There will be time to go back and reread and rewrite, edit and chop and prune. But not right now. Not until I write through to the end.

So I’m strapping on my Chocos. It’s time to get back out to the campo with the Engeneiros and get those seeds planted.
Dear readers, please post a comment. What do you say about darlings? Where does the story begin for you?  What do you need to know about your fearless/ful narrator?

Sunday, October 5, 2014

Now it's Time to Write (or See This)

Such precious quiet this morning at Casa Parque – on the outside. Cool fall air floats through the dining room window, chills my toes.

But on the inside I sense agitation. Can't get comfortable in my chair – hard as a rock under my sitting bones. And inside my skin it feels disorganized.

9:18. I’d planned to be up earlier. Dedicating my weekends to the writing now. I’m behind on the book, I know, trying to find my rhythm again after Mom’s passing. Writing is a practice, like playing the piano. My fingers are out of shape.

I need inspiration. From a New Yorker article? Flipping through an August issue, this draws me in: ‘Finding the Words,’ the story of a contemporary poet’s elegy to his dead son.

9:29. I read the first page. Maybe it’s telling me: You’re not good enough to write this Mexico memoir or this newly brewing essay about your mother’s life and death. Such is the work of Wordsworth or Tennyson or the father, a celebrated writer named Edward Hirsch. Never even heard of him. Though further along in the article, a quote of his speaks to me:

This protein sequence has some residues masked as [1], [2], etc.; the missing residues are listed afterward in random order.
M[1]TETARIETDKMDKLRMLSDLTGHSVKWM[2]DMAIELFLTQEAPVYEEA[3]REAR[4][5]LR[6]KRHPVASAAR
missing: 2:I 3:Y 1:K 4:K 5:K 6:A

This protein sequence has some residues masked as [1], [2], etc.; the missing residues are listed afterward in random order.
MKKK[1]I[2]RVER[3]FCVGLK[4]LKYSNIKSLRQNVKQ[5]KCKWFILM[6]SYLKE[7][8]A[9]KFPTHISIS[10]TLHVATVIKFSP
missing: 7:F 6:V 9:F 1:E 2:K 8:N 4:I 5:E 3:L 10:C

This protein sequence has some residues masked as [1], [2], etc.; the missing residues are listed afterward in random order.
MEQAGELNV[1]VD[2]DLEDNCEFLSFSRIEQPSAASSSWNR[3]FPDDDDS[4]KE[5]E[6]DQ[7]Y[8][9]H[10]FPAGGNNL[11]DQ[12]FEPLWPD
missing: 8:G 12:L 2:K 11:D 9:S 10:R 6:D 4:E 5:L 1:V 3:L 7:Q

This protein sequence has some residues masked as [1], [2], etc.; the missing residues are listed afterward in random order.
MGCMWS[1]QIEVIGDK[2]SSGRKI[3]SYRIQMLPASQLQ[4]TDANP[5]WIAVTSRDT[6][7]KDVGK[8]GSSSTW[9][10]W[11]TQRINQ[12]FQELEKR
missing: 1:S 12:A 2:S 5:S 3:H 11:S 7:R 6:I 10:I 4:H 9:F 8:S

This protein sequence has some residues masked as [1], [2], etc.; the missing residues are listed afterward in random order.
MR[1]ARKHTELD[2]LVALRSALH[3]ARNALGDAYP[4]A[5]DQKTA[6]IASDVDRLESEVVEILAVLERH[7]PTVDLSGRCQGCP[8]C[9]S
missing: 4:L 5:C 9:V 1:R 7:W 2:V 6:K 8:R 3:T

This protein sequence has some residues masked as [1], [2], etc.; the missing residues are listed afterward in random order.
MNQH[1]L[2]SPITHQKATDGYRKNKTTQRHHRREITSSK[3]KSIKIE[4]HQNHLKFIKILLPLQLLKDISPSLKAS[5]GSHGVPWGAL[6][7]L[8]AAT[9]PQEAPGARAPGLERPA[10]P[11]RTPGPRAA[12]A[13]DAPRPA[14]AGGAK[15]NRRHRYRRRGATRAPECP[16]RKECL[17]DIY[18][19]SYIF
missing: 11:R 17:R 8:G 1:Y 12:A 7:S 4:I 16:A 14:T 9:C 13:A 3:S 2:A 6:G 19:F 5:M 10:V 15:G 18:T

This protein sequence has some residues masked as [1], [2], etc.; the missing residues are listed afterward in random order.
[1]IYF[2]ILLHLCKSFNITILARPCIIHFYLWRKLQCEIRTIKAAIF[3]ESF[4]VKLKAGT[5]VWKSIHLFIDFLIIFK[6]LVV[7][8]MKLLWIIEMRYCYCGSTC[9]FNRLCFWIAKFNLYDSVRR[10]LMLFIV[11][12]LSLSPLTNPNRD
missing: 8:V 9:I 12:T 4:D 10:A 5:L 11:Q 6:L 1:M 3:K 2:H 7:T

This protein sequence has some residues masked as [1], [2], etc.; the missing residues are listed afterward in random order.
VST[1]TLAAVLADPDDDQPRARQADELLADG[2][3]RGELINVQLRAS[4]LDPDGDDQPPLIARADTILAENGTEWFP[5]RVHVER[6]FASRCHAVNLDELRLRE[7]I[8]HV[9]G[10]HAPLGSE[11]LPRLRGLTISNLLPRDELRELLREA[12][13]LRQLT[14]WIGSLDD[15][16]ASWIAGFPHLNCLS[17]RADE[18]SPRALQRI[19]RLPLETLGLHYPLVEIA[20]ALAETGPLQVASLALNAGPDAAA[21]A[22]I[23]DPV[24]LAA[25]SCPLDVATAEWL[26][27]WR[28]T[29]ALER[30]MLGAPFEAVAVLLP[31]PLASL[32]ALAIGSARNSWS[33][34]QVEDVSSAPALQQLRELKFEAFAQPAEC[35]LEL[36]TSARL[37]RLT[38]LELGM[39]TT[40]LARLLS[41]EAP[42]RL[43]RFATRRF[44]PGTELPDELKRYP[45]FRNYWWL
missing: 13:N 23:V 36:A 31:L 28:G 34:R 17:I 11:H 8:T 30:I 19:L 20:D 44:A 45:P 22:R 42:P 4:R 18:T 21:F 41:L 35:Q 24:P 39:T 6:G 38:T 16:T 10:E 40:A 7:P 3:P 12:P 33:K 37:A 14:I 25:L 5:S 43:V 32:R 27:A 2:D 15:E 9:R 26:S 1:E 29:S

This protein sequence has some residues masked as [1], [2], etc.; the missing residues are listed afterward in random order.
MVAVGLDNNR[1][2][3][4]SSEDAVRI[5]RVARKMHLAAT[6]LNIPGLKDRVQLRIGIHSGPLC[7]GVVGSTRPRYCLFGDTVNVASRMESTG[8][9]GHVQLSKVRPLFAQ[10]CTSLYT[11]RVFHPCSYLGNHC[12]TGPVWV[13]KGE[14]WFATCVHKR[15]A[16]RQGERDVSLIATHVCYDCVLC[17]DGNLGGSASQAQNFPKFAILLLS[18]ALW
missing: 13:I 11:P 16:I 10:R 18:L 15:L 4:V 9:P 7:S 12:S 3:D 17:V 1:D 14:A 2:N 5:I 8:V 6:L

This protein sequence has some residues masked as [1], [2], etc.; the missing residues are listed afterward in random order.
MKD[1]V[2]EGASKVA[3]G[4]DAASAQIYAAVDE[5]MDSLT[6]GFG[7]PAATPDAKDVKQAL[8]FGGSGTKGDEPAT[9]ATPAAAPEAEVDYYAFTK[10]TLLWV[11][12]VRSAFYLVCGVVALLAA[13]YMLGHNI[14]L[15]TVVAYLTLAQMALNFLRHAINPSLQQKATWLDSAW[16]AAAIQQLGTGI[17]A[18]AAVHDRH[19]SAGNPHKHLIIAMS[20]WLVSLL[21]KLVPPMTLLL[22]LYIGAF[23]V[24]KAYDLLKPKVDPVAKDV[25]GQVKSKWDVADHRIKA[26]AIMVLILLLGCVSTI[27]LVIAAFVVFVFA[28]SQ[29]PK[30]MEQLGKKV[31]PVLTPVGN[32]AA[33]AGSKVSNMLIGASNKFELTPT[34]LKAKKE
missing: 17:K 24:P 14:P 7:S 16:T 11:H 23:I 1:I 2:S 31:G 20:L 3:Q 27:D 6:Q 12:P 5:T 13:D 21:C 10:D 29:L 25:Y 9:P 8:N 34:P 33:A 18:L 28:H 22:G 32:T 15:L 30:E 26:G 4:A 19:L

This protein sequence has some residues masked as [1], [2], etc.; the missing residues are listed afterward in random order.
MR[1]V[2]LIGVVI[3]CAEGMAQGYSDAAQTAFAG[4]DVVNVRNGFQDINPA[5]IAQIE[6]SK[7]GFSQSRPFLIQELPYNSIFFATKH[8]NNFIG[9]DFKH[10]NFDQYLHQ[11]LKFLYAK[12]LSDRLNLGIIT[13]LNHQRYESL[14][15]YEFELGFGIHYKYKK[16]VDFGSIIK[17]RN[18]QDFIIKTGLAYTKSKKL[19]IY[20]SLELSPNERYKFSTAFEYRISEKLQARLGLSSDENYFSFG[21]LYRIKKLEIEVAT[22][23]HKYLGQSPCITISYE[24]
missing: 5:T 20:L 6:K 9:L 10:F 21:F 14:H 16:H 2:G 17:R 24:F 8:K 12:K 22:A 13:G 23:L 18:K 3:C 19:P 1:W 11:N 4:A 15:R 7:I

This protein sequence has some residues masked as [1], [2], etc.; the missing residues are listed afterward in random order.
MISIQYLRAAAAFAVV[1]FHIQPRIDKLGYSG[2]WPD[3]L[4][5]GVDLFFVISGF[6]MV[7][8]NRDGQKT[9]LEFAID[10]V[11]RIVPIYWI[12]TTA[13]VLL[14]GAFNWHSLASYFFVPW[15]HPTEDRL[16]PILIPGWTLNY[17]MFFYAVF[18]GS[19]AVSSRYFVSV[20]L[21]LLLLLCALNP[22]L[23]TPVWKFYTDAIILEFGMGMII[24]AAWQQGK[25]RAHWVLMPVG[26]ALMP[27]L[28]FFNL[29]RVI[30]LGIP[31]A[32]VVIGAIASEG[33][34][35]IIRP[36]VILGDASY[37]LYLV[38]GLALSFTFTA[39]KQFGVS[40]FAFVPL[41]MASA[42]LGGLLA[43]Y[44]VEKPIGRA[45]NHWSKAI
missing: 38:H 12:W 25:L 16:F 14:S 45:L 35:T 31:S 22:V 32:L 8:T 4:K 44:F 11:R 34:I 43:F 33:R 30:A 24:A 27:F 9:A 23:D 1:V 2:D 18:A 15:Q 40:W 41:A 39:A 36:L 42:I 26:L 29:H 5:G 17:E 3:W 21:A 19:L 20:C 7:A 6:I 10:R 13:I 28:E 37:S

‘Why would I have Skokie in a poem? But you become resigned. Your job is to write about the life you actually have.’

I can do that. I do do that. I’m not formally trained nor particularly sophisticated. But I’m still worthy, because I see inside, feel the texture, cherish the truth and transcribe for others the universality of experience. I try.

In a stanza of the poem to his late son, Gabriel, Hirsch writes:

Look closely and you will see    Almost everyone carrying bags   Of cement on their shoulders
That’s why it takes courage   To get out of bed in the morning   And climb into the day 

So that’s why I read that article. Because I got out of bed this morning.

9:49. Now it’s time to write.

Mom’s sleeping upstairs. I hope it’s deep, rejuvenating sleep. But how could it be. There’s nothing that could revive that broken body. It’s already abandoned her. She tells me that at night, in bed, she has visions of her old, strong self and she, who she is now, reaches out, yearning to re-inhabit that body. But she cannot reach it. She awakens, and the bloated belly that encases a cancerous liver is still there, a nightmare from which she cannot wake-up.